Residents Stay To Protect Homes From SE OKC Wildfire
OKLAHOMA CITY - Evacuations were in place Sunday for homes in the path of a wildfire that swept across nearly 900 acres in southeast Oklahoma City, but many people chose to stay put to help protect their properties.
Luckily, this wildfire did not destroy any homes, but it got very close multiple times. Firefighters said there are steps you can take ahead of high fire danger periods like this that can save you some of the worry.
Two-hundred firefighters, aerial support and a variety of trucks had trouble getting a handle on this strong and shifting fire. Angeleana Davis and her family took matters into their own hands by carrying buckets of water to douse hot spots in their backyard.
"It got right up against our fence, right up against our propane tank actually," Davis said. "My mom was getting towels and beating the fire.”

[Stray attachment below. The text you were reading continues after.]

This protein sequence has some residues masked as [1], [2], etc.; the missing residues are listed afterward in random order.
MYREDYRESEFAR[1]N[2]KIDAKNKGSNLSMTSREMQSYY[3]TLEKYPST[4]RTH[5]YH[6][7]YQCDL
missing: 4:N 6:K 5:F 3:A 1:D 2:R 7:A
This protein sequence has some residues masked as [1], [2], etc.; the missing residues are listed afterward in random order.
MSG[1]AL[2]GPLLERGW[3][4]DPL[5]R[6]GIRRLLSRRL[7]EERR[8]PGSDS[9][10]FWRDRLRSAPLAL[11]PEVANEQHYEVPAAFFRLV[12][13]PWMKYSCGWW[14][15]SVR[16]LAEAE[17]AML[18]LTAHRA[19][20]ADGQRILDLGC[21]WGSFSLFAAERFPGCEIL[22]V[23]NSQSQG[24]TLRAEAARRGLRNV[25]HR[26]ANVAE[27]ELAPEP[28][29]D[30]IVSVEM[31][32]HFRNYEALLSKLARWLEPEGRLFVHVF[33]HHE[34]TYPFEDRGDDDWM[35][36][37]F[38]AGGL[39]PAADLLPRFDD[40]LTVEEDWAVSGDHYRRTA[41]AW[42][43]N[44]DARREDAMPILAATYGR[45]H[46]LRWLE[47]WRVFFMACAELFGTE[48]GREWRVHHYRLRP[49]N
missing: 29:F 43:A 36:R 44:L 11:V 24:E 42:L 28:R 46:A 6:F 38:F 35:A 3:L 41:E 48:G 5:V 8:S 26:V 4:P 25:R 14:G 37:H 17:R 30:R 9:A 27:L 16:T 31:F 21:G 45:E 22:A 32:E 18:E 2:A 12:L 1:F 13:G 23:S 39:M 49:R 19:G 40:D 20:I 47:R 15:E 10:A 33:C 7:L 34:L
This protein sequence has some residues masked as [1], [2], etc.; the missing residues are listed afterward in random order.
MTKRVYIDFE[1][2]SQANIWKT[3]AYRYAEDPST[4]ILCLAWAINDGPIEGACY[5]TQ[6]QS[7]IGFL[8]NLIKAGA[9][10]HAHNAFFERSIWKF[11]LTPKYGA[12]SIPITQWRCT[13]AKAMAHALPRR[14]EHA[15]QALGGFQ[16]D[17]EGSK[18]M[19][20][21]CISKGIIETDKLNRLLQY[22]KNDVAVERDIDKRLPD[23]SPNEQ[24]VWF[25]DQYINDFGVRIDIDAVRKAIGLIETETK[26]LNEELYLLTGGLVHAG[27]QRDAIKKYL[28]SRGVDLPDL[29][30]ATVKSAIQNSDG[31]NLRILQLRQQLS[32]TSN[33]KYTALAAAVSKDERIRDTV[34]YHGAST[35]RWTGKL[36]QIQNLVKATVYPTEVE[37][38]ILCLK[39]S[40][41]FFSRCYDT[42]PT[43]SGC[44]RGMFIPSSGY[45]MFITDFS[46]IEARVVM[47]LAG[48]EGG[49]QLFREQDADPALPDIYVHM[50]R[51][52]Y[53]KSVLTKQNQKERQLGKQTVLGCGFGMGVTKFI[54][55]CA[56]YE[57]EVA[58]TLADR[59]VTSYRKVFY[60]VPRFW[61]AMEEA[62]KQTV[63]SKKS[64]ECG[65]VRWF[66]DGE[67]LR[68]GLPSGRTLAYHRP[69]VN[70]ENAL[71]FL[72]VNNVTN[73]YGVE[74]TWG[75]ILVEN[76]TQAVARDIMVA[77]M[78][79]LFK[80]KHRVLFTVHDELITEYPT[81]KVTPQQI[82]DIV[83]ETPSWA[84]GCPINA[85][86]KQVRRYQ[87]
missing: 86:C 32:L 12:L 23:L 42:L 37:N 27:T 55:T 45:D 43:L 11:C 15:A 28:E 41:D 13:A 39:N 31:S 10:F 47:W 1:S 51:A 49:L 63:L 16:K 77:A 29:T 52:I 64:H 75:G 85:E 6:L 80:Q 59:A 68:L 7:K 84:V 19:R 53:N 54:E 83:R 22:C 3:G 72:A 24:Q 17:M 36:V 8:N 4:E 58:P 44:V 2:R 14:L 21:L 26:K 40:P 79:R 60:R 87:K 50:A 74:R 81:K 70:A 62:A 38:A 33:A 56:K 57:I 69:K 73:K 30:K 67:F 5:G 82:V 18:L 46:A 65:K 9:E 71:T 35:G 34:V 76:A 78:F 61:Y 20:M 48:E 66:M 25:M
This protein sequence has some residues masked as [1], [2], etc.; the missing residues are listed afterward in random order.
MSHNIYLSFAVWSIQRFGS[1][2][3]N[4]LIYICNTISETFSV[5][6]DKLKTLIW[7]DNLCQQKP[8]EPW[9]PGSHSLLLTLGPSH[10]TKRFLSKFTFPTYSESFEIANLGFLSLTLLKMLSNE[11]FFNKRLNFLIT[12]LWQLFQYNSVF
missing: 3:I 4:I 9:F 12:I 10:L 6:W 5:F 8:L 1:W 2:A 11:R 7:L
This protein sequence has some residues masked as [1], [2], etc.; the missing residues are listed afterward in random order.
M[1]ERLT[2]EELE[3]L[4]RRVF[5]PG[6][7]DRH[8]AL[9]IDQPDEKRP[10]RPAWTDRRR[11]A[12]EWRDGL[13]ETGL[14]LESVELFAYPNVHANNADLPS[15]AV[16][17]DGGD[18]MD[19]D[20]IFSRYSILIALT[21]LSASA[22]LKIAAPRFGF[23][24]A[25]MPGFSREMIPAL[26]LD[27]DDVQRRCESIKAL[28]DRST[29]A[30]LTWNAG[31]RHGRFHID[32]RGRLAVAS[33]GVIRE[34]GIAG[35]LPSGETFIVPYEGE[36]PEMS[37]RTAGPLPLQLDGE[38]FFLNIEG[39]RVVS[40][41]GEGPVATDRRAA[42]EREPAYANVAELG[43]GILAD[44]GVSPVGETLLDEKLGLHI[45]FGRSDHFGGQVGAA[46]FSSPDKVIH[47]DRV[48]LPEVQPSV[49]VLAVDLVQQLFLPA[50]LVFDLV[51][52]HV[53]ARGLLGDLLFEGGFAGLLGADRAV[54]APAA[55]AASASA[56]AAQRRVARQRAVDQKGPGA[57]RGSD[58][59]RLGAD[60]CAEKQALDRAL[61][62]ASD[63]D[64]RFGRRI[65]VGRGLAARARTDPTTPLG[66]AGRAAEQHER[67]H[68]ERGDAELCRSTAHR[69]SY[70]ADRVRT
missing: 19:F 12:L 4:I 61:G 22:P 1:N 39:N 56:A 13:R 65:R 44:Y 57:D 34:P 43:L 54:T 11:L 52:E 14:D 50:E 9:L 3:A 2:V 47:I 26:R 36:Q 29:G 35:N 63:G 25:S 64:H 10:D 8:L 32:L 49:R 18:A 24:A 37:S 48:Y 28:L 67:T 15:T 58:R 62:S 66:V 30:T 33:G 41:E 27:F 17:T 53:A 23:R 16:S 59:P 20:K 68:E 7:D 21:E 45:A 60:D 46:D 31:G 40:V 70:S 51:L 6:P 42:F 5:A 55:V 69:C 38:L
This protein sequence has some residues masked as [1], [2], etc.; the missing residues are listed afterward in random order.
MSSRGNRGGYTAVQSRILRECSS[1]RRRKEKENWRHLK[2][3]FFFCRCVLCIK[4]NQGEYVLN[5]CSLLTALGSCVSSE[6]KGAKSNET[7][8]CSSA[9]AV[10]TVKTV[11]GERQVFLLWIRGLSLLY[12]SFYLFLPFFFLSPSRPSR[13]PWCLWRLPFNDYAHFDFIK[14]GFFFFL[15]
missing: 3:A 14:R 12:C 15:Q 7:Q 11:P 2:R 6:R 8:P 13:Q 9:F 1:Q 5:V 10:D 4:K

“What we want people to do is not try to fight the fires themselves because these things are so volatile,” said Oklahoma City fire Battalion Chief Benny Fulkerson. “You can find yourself overcome by smoke or flames very quickly.”
Even though firefighters urged homeowners to get out of harm's way, they actually helped put out some hot spots that crews could not get to while battling the worst of the flames.
“We have our home here,” defends Davis. “This is where we came to stay. We’ve made a lot of memories here.”
Others like Jason Turley watched from the south as the smoke crept ever nearer, taking preventive action by running sprinklers and making preparations to leave quickly if need be.
“I have my bird dogs loaded up, our cats loaded up and our computers loaded up and our safe, and that’s about all we can do,” said Turley.
Firefighters encourage you to make a wildfire safety plan with your family, just like you would for tornadoes and earthquakes. That includes having the essentials ready to go at a moment's notice, but also keeping vegetation trimmed back away from your home.
“You don’t want to let trees overhang your home,” said Fulkerson. “You want to keep your guttering clear of leaves and needles and anything that can burn. You have to keep in mind that an ember can travel up to a mile in front of the actual fire line.”
Those who did evacuate were let back inside the perimeter to get to their homes Sunday night.